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2019 Mark Coventry Award: A multicentre randomized clinical trial of tranexamic acid in revision total knee arthroplasty

does the dosing regimen matter?

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Tranexamic acid (TXA) is proven to reduce blood loss following total knee arthroplasty (TKA), but there are limited data on the impact of similar dosing regimens in revision TKA. The purpose of this multicentre randomized clinical trial was to determine the optimal regimen to maximize the blood-sparing properties of TXA in revision TKA.

Patients and Methods

From six-centres, 233 revision TKAs were randomized to one of four regimens: 1 g of intravenous (IV) TXA given prior to the skin incision, a double-dose regimen of 1 g IV TXA given both prior to skin incision and at time of wound closure, a combination of 1 g IV TXA given prior to skin incision and 1 g of intraoperative topical TXA, or three doses of 1950 mg oral TXA given two hours preoperatively, six hours postoperatively, and on the morning of postoperative day one. Randomization was performed based on the type of revision procedure to ensure equivalent distribution among groups. Power analysis determined that 40 patients per group were necessary to identify a 1 g/dl difference in the reduction of haemoglobin postoperatively between groups with an alpha of 0.05 and power of 0.80. Per-protocol analysis involved regression analysis and two one-sided t-tests for equivalence.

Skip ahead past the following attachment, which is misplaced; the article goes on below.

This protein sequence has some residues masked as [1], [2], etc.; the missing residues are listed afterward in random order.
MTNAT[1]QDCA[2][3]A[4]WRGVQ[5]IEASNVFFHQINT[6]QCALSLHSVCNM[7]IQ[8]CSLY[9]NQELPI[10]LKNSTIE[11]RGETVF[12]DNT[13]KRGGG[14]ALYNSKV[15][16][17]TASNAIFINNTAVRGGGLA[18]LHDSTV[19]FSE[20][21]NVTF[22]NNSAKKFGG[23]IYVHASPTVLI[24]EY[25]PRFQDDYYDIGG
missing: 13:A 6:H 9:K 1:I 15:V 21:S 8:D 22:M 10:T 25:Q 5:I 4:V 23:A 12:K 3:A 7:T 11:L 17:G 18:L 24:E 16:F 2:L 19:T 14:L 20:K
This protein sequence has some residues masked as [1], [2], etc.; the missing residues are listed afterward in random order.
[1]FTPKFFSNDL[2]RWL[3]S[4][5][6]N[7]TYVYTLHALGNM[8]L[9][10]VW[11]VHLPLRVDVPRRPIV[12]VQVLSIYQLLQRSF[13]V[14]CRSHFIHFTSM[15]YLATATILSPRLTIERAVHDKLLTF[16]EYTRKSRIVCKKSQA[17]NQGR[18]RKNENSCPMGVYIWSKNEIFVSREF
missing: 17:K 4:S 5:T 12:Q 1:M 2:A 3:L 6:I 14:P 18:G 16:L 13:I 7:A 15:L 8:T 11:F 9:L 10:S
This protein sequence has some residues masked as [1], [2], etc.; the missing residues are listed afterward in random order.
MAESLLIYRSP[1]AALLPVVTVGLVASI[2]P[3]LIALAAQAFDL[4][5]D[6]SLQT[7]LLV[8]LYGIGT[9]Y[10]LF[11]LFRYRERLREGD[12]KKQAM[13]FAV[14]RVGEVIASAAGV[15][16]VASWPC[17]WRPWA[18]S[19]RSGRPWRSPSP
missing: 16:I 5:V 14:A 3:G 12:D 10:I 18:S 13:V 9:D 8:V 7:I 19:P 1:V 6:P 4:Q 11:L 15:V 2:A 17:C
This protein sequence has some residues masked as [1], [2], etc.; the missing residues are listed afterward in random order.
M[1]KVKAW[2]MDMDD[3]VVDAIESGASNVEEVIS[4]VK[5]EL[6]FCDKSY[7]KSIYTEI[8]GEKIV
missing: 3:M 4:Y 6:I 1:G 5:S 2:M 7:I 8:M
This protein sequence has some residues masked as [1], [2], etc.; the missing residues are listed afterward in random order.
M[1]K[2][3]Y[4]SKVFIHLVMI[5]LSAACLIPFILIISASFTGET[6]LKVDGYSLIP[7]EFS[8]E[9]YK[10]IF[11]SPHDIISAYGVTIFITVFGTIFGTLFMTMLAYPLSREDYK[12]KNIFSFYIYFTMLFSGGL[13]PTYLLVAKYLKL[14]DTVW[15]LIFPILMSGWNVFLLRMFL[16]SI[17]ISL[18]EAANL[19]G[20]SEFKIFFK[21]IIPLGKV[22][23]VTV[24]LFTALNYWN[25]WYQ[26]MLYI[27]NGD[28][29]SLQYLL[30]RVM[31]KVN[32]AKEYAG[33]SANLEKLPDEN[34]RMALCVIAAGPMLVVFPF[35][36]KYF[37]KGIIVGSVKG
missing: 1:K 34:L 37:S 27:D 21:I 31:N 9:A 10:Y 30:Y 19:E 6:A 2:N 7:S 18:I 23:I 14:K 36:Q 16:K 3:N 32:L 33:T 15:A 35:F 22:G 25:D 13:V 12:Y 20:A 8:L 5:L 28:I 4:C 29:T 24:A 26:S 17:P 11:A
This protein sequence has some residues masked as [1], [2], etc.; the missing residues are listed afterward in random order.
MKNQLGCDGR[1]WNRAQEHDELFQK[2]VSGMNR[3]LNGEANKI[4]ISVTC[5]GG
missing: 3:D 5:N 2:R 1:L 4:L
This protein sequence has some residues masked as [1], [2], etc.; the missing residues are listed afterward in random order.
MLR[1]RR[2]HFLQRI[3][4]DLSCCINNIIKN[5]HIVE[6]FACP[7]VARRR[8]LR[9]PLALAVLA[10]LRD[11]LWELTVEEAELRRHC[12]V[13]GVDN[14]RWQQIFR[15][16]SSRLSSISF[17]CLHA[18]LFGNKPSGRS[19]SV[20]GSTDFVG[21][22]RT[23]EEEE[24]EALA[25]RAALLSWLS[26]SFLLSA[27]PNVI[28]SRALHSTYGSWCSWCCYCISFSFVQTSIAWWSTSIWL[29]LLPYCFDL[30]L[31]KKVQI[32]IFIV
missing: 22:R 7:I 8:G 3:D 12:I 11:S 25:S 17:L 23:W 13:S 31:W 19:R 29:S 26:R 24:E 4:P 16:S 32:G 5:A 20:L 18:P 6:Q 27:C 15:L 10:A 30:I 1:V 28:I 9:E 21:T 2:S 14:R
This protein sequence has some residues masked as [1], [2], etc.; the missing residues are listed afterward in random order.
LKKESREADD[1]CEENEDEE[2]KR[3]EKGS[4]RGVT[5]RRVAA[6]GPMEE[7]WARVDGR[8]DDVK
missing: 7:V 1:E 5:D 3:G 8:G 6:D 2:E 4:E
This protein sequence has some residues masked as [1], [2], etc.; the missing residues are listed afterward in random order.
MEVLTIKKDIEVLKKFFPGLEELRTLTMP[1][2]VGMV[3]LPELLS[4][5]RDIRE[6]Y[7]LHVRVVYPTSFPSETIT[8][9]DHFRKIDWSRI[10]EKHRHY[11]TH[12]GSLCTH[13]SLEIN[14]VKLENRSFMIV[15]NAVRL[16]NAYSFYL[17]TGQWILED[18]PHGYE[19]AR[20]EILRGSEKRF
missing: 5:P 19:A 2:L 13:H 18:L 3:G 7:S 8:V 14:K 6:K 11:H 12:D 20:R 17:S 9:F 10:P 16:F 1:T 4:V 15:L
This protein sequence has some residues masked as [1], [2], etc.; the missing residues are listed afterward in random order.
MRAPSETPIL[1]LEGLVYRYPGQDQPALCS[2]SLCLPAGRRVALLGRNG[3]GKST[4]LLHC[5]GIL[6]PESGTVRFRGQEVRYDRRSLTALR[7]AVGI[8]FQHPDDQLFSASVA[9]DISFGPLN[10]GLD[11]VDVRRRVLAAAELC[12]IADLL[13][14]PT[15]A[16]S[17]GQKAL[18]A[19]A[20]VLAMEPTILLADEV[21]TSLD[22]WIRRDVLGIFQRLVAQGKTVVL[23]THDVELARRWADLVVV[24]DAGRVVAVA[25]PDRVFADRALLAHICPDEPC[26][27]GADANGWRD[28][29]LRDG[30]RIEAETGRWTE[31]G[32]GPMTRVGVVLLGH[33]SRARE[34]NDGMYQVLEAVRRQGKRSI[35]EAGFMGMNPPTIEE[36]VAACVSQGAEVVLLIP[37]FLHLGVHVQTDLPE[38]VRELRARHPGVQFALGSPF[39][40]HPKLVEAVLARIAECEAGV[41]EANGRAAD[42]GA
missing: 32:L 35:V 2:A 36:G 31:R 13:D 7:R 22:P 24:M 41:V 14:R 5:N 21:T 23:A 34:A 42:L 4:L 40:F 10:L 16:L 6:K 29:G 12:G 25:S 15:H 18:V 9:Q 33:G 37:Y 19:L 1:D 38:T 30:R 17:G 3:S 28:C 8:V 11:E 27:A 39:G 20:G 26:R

In total, one patient withdrew, five did not undergo surgery, 16 were screening failures, and 25 did not receive the assigned treatment, leaving 186 patients for analysis. There was no significant difference in haemoglobin reduction among treatments (2.8 g/dl for single-dose IV TXA, 2.6 g/dl for double-dose IV TXA, 2.6 g/dl for combined IV/topical TXA, 2.9 g/dl for oral TXA; p = 0.38). Similarly, calculated blood loss (p = 0.65) and transfusion rates (p = 0.95) were not significantly different between groups. Equivalence testing assuming a 1 g/dl difference in haemoglobin change as clinically relevant showed that all possible pairings were statistically equivalent.


Despite the higher risk of blood loss in revision TKA, all TXA regimens tested had equivalent blood-sparing properties. Surgeons should consider using the lowest effective dose and least costly TXA regimen in revision TKA.

Cite this article: Bone Joint J 2019;101-B(Supple 7):10–16

Correspondence should be sent to C. J. Della Valle; email:

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